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Michael James
The customer is king; executives and enterprise planners - get your coats!
Written by Michael James on
In the digital world we all now inhabit, the customer has a voice, very high expectations and enabling technology at their fingertips; if your business is not responsive the customer will vote with their feet. This is particularly relevant for Financial Services where there is small revolution in advice and direct business. For years innovation in FS has been slow and unwieldy - which should be much more of a surprise than it is - after all, FS products are essentially just data. We all know the reality that a few spreadsheets hold most of your relevant financial information for the last 7 years, so surely the lack of boxes to ship and no pressing need for a warehouse or a shop front would give FS the edge. Yet the innovators have been Amazon and eBay, and last year Uber were the firm who caused massive disruption in the Square Mile for a day with a taxi app!

While the FS industry struggles with legacy technology and cumbersome change cycles, the world has moved on; the financial crisis, RDR, millennials and a squeezed middle class have fuelled a new drive for customer choice. The customer is moving beyond the bank manager, beyond the advisor and onto the Internet via the latest shiny new and mobile accessible technology. A customer can now switch bank accounts in a few clicks, move their investments (with our very own ATG) at the press of a button and switch broadband or electricity provider via any number of online comparison sites. So why haven’t I moved my ISA? …. hang on, I just have.

All of which means that FS institutions will have to work much harder to retain their customers. Agility will become a key factor in the technology architecture to support these businesses but the core platform challenges remain. A pragmatic 2-speed approach may be the answer: a fast paced agile architecture for the front-end and a considered waterfall approach for core platforms. A good Service Oriented Architecture (SOA) can facilitate this 2-speed approach, decoupling key systems and allowing big programs to run in the background and build a sound footing while maintaining a fast pace for customer touch points. One high-street bank is pushing even further; essentially adding an API integration layer to empower fast-paced Start-ups to hook into the bank and use its services and indirectly promote it with a whole new audience.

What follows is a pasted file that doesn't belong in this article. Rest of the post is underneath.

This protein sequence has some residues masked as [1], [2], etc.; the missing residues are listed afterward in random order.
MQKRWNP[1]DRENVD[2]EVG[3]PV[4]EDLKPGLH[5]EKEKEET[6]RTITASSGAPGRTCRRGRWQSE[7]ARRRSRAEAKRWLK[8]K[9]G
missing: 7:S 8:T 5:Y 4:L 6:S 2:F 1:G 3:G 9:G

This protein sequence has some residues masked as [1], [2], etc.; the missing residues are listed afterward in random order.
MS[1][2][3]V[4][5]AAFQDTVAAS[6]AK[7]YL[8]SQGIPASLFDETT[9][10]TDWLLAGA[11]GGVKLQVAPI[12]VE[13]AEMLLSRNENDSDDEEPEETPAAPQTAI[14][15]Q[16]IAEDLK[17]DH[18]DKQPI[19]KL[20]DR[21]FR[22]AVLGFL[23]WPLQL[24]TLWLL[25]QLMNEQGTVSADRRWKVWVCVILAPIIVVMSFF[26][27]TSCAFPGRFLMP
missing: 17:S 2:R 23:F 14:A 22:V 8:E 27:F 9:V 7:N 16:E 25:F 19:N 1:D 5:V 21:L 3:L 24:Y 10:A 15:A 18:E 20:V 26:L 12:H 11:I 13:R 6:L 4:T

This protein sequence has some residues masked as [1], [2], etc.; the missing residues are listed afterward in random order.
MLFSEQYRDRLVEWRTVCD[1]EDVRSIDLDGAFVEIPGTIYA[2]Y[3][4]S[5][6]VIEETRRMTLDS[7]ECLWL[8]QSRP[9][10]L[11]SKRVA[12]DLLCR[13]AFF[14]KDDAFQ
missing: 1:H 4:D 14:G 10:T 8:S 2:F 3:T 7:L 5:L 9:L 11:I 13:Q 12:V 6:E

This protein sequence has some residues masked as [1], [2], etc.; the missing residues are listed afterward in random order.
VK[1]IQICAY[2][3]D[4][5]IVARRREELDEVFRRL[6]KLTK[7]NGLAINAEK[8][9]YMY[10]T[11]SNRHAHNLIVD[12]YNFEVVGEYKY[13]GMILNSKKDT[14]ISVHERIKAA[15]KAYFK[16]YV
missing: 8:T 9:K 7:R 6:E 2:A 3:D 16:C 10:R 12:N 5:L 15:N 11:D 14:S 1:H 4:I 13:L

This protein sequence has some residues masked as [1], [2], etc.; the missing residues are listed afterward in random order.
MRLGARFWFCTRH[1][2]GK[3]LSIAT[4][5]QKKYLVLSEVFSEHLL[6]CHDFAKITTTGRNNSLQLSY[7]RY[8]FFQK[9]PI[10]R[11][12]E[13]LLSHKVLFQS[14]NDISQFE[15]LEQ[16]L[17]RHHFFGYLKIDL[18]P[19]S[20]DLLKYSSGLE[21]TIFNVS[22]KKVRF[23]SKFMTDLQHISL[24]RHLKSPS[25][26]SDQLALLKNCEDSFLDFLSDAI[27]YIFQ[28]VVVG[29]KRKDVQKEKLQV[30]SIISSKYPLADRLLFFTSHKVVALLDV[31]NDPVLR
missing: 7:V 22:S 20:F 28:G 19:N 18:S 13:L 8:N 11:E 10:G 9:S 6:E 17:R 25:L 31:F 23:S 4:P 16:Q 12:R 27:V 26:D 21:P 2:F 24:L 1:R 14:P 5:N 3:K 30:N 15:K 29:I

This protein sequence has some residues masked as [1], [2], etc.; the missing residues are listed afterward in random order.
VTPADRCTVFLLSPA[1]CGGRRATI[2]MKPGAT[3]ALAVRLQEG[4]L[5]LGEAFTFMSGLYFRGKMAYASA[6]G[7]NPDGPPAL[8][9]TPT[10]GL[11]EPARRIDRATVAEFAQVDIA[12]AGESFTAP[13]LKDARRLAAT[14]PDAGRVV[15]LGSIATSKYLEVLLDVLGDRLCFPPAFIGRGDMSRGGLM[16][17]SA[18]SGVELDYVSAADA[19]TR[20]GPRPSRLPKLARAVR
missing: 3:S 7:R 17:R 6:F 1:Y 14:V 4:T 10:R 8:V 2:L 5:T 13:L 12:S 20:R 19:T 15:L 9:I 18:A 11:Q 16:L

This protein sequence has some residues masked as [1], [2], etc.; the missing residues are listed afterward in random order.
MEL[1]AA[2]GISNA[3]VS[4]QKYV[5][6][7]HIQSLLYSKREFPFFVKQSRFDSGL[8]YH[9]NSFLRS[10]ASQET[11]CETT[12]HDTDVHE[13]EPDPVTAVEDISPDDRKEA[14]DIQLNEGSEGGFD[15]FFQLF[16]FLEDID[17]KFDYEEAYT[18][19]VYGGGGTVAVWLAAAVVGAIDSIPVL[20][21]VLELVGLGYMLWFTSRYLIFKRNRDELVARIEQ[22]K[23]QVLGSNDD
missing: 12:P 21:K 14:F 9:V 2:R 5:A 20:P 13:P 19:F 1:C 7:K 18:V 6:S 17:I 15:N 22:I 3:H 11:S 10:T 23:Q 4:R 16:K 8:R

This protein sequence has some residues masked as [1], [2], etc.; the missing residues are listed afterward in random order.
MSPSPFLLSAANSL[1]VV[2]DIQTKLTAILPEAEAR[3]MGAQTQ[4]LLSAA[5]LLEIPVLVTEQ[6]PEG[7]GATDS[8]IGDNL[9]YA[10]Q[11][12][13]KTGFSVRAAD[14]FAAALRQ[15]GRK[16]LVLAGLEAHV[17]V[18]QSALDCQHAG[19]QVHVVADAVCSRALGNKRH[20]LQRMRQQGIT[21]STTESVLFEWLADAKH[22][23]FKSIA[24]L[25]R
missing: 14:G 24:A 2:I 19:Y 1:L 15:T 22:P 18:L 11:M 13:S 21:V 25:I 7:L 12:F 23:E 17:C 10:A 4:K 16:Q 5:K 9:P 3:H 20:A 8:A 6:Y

In my opinion, rarely does frequency of change become a driving factor in architecture and it’s actually a difficult measure to understand. But whatever the metric, for the millennial customer the expected pace of change is high frequency: a new mobile every year, a new laptop every 4 years, the latest smart TV, contactless payment, etc. The simple fact is I am now expecting change and it is normal. If firms embrace it, change presents opportunity; only this evening I received an email to say that my banking app had a new feature so I logged on to take a look and happened to see the new savings rates at the same time.

So the challenge is to think differently, empower agility as a core value, make your business nimble and create an Architecture and roadmap that puts change for customer at its heart, whilst not forgetting that the legacy platforms need to keep running.

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